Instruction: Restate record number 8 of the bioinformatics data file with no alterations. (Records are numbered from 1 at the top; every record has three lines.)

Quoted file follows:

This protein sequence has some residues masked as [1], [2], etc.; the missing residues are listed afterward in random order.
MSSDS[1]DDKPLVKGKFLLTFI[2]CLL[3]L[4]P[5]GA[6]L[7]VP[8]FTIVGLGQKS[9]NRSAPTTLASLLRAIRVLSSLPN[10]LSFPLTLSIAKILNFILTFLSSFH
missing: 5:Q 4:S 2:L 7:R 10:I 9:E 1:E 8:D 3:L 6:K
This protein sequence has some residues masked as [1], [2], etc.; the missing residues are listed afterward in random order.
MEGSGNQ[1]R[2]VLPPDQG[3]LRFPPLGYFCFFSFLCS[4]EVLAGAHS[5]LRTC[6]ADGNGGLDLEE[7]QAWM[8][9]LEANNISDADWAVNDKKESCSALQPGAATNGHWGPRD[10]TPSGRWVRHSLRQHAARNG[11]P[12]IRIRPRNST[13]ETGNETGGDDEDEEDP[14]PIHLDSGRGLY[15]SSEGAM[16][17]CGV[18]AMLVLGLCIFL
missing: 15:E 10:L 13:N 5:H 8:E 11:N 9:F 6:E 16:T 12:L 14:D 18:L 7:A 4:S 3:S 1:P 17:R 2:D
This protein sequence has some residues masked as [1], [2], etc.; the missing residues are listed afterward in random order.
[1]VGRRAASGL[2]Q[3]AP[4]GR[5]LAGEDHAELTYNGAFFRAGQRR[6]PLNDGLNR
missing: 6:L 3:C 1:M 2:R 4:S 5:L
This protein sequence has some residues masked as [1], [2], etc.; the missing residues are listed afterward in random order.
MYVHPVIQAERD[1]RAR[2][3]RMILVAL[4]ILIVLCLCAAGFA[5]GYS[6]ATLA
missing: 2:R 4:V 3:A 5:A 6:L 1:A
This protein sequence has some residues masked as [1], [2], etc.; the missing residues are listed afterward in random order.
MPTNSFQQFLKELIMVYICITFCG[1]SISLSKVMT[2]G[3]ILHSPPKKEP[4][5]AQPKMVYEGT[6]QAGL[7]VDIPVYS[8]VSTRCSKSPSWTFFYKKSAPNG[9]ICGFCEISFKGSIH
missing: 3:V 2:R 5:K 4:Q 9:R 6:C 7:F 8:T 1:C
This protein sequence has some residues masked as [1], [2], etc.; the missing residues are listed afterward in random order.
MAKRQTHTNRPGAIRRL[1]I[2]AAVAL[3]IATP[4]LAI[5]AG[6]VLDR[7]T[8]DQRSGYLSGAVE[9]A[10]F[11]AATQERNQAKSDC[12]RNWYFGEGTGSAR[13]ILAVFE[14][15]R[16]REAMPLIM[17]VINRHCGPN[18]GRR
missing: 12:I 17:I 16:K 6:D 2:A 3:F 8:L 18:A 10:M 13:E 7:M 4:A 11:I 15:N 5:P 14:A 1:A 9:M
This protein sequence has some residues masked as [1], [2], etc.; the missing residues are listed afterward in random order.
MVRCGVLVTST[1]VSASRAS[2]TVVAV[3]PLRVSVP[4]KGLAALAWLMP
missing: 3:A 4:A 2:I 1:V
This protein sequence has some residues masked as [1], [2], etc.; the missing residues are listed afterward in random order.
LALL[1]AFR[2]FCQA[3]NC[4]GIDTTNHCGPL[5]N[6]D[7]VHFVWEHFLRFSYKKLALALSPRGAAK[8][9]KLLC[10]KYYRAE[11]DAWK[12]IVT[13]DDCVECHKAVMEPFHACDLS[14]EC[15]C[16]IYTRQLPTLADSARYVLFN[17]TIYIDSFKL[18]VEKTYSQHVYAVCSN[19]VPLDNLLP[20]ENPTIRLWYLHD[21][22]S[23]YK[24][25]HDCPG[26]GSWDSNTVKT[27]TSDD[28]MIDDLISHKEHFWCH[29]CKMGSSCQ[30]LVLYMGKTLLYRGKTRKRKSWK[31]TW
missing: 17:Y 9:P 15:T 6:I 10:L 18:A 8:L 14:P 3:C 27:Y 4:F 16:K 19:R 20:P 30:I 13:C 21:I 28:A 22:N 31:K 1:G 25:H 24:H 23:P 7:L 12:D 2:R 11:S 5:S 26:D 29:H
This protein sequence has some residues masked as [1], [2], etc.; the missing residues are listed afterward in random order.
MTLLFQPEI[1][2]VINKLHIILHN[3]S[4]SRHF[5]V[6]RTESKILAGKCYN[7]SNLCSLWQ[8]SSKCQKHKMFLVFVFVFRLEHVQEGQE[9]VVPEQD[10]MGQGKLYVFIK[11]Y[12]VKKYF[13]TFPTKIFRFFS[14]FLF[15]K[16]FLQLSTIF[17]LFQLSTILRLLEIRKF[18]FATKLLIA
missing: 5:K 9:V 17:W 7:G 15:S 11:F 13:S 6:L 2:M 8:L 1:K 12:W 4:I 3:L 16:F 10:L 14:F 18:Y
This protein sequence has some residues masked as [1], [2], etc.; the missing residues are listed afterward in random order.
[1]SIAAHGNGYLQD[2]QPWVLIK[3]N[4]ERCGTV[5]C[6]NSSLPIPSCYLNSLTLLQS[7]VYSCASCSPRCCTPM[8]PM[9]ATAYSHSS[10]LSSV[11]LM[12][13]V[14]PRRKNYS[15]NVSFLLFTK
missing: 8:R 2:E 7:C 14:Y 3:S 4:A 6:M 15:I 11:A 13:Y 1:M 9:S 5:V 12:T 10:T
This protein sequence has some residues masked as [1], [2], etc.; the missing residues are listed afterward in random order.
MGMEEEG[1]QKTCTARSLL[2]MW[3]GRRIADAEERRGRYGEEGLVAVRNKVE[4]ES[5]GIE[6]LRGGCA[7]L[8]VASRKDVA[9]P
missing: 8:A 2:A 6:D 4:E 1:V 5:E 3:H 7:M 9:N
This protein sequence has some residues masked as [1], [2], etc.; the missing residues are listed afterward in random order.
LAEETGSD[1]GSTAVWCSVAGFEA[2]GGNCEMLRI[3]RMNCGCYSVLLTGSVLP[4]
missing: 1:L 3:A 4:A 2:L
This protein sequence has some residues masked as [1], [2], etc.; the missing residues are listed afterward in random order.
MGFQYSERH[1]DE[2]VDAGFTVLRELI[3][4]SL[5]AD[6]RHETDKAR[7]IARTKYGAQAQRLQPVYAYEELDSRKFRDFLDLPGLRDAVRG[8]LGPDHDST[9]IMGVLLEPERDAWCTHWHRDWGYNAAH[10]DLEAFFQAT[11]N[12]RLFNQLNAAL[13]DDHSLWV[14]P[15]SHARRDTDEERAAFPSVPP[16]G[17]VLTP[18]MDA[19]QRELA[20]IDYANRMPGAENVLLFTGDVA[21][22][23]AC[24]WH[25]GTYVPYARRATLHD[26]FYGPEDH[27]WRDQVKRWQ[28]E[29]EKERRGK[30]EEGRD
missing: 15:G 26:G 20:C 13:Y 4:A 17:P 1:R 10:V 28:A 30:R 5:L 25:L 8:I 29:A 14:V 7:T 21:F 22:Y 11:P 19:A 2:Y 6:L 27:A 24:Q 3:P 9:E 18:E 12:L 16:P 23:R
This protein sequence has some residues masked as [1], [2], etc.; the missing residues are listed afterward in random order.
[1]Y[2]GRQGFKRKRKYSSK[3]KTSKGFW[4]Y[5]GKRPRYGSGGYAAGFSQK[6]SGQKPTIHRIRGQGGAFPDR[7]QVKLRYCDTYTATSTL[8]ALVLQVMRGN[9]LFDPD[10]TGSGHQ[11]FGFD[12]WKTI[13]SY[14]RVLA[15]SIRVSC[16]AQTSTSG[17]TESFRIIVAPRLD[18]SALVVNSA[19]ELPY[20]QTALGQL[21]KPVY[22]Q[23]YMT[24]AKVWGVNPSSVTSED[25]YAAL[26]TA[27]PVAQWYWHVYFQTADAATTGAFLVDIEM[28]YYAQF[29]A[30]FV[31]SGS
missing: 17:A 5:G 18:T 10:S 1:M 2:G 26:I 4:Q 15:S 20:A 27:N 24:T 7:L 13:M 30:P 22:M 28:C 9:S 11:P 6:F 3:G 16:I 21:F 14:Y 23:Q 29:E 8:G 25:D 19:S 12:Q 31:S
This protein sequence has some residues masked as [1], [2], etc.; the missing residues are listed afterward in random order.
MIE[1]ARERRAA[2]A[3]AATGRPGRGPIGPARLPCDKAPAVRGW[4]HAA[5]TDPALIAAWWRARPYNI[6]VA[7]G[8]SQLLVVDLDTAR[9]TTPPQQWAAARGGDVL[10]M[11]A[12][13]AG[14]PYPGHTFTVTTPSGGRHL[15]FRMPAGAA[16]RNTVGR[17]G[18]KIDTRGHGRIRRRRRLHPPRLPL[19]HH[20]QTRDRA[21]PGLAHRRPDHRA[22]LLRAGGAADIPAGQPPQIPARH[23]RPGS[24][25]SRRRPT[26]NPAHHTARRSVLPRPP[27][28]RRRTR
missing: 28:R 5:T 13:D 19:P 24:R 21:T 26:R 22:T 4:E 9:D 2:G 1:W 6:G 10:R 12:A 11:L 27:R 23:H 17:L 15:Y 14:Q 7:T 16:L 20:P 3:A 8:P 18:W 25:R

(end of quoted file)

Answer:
This protein sequence has some residues masked as [1], [2], etc.; the missing residues are listed afterward in random order.
LALL[1]AFR[2]FCQA[3]NC[4]GIDTTNHCGPL[5]N[6]D[7]VHFVWEHFLRFSYKKLALALSPRGAAK[8][9]KLLC[10]KYYRAE[11]DAWK[12]IVT[13]DDCVECHKAVMEPFHACDLS[14]EC[15]C[16]IYTRQLPTLADSARYVLFN[17]TIYIDSFKL[18]VEKTYSQHVYAVCSN[19]VPLDNLLP[20]ENPTIRLWYLHD[21][22]S[23]YK[24][25]HDCPG[26]GSWDSNTVKT[27]TSDD[28]MIDDLISHKEHFWCH[29]CKMGSSCQ[30]LVLYMGKTLLYRGKTRKRKSWK[31]TW
missing: 17:Y 9:P 15:T 6:I 10:L 18:A 8:L 14:P 3:C 27:Y 4:F 16:K 19:R 20:P 30:I 13:C 21:I 28:A 22:N 31:K 1:G 25:H 24:H 23:P 7:L 12:D 2:R 11:S 5:S 26:D 29:H